-I had a hard time writing my biography, not only because I had to re-visit my pain but also because of the unexpected emotional turbulence that came with writing about my painful experiences. When I started my memoir, I was hyped up and had lofty goals. Though it was difficult I wanted my voice heard, even if it was painful and made me cry.
-I wanted my book to speak to victims and let them know that there is a way out of the abuse they are experiencing. My faith in God and my prayer team kept me going. I knew I needed some good strong people to surround me.
4. Do you think gender discrimination and domestic violence has increased since you left your marriage, wrote your book and became a figure in the fight to end abuse against women? Or has it gotten better?
Since the release of my book, many women have found the courage either to leave their abusers or report their abuse. I don’t have the current statistics but I do know that I have become a voice to the voiceless. I have encouraged both victims and perpatrators to seek help.
5. What do we need to do to change the mindset of people to respect women?
It is a fact that most Indian women suffer silently from the cradle to the grave. There must be a change in the mindset of the people in this regard. Society needs to change its attitude towards women and only then can the country prosper as a whole. Let us change our attitude towards women. Let us change our perception towards women. Let us respect women. Women are the wealth of our country. Women are the true leaders who are leading us behind the scenes. Without the support of women we would not continue to grow. Without women we would not have come into this world
Men must change their attitude towards women and only then will the atrocities committed against women decline.
It is also the responsibility of parents to teach their children how to treat women. As mothers, women must take responsibility to educate their children, both boys and girls, to respect women.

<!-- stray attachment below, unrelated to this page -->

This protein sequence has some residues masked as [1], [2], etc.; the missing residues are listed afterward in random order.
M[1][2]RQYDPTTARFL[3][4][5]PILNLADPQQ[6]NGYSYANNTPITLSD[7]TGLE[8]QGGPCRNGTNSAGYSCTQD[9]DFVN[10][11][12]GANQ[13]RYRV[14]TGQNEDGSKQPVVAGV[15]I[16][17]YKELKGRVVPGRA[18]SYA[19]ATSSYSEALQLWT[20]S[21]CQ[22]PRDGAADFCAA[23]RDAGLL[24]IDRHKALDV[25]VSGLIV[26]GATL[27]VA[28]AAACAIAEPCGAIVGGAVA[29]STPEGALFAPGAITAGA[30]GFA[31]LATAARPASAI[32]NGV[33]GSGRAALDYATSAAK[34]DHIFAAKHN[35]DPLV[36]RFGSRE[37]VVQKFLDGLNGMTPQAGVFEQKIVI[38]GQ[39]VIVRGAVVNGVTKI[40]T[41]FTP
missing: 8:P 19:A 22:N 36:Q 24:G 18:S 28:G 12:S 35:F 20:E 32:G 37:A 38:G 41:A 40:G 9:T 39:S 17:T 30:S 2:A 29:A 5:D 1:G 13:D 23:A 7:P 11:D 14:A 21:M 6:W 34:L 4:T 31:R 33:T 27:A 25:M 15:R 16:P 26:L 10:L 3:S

6. What is your hope for women and girls of this generation? What are you most concerned about and what do you want women to be aware of?
It is my hope that women will embrace their strengths as women and that they will continue to be brave and face their challenges squarely. It is my hope that women will not only lead the world but that they will inspire the world as well. I hope that women survivors of abuse will never make their abuse so confidential that no one knows about it. Every girl matters! Do not let anyone rob you of your God-given abilities! Be bold and take initiatives.
7. The 2012 Trust Law poll ranked Canada as the safest country for women. Does this apply to Indian-Canadian women too?
Indian women still live in extended families where they are subjected to daily abuse. They live in fear of deportation. Many women do not access to key resources because of the language barriers that exist for them. These vulnerable women often do not report their abuse because they are told that reporting it will only bring more harm to everyone. So most of them just suffer in silence. The lack of education in their communities also prevents them from getting the adequate and necessary help that they need.
Thank you to Roshan Gujar for interviewing Kamal Dhillon← BackNext →